In a move that will deepen concerns over the proposed political union between this country, Grenada, St Vincent and St Lucia and its relationship with Caricom, Manning told reporters that the existing mechanisms in Caricom would not allow economic integration to take place at the required pace given worldwide developments which threaten the future prosperity of the region.
“We feel that the Caricom process is too slow. We are trying to accelerate it and take it further,” Manning said, echoing the views expressed in an August 10 proposal for political union drafted by Professor Vaughn Lewis and Ambassador Cuthbert Joseph.
Manning also downplayed the refusal of Jamaica and Belize to join his proposed political union, saying this was never the purpose of a two-day trip which saw him travel about 6,000 miles and visit four countries in 36 hours as he held in personam talks with regional leaders.
“We are not inviting anybody to join. Whoever wishes to join is free to come forward, it’s on the table to all,” Manning said, adding, “there was never any question of us being blanked.” “It’s a coalition of the willing...any country that’s willing to come we’ll welcome them, but we are not inviting anybody to join,” the Prime Minister said cryptically.
“I hope that nobody writes anymore of Manning being blanked,” he added. “Nobody blanked Manning or any such thing...(These countries) are not opposed, they are just are unable to join.”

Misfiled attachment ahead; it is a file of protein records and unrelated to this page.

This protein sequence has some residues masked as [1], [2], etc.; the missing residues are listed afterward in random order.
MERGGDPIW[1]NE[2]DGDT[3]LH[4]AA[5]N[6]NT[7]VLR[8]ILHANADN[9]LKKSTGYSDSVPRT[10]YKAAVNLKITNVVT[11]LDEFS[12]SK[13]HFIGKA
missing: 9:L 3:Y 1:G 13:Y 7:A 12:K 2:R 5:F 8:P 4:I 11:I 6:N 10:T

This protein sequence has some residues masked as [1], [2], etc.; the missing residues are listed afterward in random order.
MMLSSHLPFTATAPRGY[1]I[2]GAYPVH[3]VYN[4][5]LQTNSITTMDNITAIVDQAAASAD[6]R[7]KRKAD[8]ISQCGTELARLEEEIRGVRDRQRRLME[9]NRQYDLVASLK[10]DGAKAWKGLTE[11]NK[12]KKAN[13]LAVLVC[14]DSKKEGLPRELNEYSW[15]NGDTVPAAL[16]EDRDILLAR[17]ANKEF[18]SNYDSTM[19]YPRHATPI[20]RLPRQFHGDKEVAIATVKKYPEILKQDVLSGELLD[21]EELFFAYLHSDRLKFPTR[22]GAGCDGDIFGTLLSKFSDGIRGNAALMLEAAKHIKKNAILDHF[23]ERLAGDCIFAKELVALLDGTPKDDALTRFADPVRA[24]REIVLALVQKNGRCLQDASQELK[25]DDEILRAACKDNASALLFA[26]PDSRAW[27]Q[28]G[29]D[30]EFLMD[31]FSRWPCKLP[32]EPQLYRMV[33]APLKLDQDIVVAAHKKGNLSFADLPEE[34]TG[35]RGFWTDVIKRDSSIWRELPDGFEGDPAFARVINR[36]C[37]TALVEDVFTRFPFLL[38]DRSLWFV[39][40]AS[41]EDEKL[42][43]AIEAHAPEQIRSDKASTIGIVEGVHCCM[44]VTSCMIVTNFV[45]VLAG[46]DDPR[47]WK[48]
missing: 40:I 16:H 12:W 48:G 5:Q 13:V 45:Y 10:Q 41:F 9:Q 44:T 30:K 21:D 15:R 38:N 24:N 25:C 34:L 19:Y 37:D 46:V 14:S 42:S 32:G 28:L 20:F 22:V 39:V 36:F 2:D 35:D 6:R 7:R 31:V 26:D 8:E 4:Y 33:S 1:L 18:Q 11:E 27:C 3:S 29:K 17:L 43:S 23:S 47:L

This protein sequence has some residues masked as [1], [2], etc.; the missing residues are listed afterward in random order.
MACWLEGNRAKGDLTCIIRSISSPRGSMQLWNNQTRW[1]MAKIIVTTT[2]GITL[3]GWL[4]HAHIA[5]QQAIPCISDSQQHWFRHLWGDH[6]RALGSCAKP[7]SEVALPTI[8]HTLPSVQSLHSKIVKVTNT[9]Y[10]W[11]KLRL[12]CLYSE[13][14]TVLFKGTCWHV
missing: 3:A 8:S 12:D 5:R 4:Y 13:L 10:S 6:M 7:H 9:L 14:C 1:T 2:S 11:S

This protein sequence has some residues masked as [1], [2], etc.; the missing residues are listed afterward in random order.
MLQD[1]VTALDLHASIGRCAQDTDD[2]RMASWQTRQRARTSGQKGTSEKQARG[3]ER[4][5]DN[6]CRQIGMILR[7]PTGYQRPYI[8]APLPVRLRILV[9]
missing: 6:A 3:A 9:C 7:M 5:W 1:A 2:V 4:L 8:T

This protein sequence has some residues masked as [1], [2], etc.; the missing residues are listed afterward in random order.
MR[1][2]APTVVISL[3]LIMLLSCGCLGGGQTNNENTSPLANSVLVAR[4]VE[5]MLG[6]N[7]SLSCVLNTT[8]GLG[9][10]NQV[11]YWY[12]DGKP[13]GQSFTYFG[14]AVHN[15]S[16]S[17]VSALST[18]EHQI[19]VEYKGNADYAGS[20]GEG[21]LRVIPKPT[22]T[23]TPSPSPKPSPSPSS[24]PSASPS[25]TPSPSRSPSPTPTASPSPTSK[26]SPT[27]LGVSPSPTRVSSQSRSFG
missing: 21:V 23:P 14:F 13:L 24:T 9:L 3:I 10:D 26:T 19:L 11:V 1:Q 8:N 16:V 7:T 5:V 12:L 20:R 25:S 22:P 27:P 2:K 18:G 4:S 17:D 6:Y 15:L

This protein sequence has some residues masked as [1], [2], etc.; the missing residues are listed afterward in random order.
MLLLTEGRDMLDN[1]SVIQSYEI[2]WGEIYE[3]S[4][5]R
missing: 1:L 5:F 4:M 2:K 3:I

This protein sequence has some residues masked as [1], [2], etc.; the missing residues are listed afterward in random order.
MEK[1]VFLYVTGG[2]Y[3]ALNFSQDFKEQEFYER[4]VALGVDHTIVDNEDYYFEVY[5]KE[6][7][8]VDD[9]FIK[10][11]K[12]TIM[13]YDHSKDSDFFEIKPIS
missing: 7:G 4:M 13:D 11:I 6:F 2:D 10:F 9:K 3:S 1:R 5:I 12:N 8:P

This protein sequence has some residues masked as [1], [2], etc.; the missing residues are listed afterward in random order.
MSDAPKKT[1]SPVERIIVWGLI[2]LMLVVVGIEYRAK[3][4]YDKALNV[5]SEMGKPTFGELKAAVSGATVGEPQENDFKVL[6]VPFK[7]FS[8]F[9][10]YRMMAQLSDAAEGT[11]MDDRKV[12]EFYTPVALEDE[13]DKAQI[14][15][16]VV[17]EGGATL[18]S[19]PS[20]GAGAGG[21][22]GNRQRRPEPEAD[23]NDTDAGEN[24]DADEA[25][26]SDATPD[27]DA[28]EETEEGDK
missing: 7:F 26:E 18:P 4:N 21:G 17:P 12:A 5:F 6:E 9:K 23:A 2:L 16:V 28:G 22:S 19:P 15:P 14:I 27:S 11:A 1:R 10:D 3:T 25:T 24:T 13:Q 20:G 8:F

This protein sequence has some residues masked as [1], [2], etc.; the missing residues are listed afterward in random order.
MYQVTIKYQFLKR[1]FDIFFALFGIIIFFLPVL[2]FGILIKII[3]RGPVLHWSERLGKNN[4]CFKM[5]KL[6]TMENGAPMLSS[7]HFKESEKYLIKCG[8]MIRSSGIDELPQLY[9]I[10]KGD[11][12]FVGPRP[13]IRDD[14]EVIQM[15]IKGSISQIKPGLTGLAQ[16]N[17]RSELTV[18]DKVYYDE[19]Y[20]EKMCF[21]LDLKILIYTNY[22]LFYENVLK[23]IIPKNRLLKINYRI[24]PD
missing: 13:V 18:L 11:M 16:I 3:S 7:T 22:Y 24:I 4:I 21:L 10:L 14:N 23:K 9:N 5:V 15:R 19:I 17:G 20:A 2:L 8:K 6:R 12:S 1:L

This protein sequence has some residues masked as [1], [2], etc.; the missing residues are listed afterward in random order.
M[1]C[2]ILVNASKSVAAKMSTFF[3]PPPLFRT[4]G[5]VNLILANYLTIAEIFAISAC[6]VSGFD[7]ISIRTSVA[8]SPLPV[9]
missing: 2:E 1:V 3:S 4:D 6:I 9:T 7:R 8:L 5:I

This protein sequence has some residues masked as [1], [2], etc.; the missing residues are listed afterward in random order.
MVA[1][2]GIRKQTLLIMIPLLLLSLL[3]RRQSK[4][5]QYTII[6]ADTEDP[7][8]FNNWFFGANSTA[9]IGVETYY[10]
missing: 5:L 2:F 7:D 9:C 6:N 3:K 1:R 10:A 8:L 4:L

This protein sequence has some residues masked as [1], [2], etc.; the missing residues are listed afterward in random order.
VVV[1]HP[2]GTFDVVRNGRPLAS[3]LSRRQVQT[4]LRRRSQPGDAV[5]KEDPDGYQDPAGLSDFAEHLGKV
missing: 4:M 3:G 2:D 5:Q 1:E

Jamaica, Belize and, now, Suriname, have said no to Manning’s union.
The Prime Minister said the political union would be crucial for this country, in light of the end of trade conditions which had previously isolated the region from the effects of competitive global trading. He pointed out that markets of the countries Organisation of Eastern Caribbean States (OECS) block were this country’s second largest and this was part of the rationale of the union.
“A number of countries are investing in those countries of the eastern Caribbean. And there are a lot of dividends being remitted to our own country that strengthens our economy,” the Prime Minister said.
“It makes no sense for small countries...to stay as individual disparate territories, especially in the context of changed economic circumstances in the world.”
Manning pointed out that preferential access to the markets of Europe, had long expired, the preferential quota access and pricing are no longer existent. Non-reciprocity in trade is also now gone, Manning also said, alluding to a key issue at the heart of the signing of the European Partnership Agreement (EPA).
“It is not a question of one country carrying the other, it is a question of all of us getting together...For those who feel TT is such a strong economy let us experience a natural disaster and see how independent we are,” he said. “It is not us carrying them, they carry us also.”
Several models for the union would be considered, Manning said, by a special committee comprising the Ministries of Foreign Affairs and Finance. He said the proposed union might see a common army, currency and common security arrangements such as an anti-drug patrol in the southern Caribbean. The issue of political union will also be debated in Parliament.
Manning flagged the need, however, for adequate consultation on the issue to take place with the population, saying, “the populations of the country would be brought into the process.” But once more he blanked the idea of holding a referendum on the issue, saying cryptically that the population would be “consulted” via the next general election, due one year before the achievement of the union.